The 2021-22 Federal Budget has been handed down by Treasurer Josh Frydenberg.
5 eca Budget update covers some of critical issues that could impact you and your family.
Low and middle income tax offset extended
As widely predicted, the Low and Middle Income Tax Offset (LMITO) will be extended for another year. The LMITO provides a reduction in tax of up to $1,080 for individuals with a taxable income of up to $126,000 and will be retained for the 2021-22 year. (Date of effect From 1 July 2021 to 30 June 2022)
$37,000 or less
Between $37,001 & $48,000
$255 plus 7.5 cents for every dollar above $37,000,
up to a maximum of $1,080
Between $48,001 & $90,000$1,080
Between $90,001 & $126,000
$1,080 minus 3 cents for every dollar of the amount above $90,000
The tax offset is triggered when a taxpayer lodges their tax return.
Medicare levy low income threshold
The Government will increase the Medicare levy low-income thresholds for singles, families, and seniors and pensioners from 1 July 2020 to take account of recent movements in the CPI so that low-income taxpayers generally continue to be exempt from paying the Medicare levy. (Date of effect: 1 July 2020)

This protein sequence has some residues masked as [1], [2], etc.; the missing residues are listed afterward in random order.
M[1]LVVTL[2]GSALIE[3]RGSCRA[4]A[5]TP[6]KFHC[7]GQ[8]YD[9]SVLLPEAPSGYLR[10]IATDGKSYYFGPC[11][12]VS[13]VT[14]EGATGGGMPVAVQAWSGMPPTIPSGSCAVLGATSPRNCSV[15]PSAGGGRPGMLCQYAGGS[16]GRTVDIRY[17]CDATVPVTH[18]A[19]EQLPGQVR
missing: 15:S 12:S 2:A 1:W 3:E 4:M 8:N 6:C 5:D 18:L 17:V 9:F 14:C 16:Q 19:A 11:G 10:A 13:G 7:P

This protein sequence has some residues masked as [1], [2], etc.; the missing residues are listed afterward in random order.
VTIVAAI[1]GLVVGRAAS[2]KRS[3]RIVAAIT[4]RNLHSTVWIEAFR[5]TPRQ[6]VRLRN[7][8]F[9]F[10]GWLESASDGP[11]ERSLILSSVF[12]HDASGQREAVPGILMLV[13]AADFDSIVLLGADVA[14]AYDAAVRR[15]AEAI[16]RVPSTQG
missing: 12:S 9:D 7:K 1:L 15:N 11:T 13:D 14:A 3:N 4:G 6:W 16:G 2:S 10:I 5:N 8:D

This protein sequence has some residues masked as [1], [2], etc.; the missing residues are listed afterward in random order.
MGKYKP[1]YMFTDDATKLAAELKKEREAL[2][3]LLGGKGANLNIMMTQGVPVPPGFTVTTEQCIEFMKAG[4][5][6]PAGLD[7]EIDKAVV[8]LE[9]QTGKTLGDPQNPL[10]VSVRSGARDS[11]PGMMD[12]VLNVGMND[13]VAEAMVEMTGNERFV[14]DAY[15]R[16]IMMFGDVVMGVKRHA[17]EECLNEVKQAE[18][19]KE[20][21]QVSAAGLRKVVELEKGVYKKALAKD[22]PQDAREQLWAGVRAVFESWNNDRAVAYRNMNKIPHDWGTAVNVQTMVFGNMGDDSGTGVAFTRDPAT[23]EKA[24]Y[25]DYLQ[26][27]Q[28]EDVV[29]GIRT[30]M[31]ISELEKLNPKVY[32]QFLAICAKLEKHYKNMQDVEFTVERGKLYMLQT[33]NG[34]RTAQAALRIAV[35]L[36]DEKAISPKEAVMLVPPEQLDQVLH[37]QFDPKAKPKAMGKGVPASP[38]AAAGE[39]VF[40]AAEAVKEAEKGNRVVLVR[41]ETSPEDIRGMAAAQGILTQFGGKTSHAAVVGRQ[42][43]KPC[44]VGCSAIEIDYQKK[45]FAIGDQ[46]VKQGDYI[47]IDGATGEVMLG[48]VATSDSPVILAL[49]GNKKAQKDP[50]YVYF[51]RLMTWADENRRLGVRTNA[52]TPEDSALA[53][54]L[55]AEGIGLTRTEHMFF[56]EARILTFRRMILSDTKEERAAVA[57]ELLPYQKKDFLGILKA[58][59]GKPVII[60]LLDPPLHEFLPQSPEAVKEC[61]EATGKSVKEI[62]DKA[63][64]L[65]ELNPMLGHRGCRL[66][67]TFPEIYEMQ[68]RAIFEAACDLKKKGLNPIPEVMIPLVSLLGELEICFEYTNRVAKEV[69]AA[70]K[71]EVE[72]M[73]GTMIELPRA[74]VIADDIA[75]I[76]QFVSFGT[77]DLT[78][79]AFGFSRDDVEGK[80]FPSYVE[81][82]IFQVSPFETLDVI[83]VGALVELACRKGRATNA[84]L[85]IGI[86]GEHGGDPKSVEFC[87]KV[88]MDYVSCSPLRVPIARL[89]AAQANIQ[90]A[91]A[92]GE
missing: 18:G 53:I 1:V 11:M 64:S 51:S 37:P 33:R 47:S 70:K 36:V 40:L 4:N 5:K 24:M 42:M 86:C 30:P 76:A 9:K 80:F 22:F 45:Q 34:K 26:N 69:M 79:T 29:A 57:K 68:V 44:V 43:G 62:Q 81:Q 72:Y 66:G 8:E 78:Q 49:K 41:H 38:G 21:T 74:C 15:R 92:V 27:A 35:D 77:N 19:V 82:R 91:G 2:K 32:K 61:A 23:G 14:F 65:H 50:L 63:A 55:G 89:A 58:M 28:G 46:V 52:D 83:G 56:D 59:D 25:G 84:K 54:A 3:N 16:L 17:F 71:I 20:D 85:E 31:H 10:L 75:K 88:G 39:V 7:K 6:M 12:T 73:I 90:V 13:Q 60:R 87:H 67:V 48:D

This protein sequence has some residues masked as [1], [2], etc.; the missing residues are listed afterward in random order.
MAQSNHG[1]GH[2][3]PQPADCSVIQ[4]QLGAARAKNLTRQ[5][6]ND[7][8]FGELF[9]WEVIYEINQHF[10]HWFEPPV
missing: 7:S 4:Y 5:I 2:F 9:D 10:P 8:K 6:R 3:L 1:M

Single seniors and pensioners
Family threshold for seniors and pensioners
For each dependent child or student, the family income thresholds increase by a further $3,597 instead of the previous amount of $3,533.
$250 self-education expense reduction removed
Currently, individuals claiming a deduction for self-education expenses sometimes need to reduce the deductible amount by up to $250. The rules in this area are complex as they only apply to self-education expenses that fall within a specific category and certain non-deductible expenses can be offset against the $250 reduction. This reduction will be removed, which should make it easier for individuals to calculate their self-education deductions. (Date of effect: First income year after the date of Royal Assent of the enabling legislation)
We’ll keep you up to date as the detail of these measures comes to hand.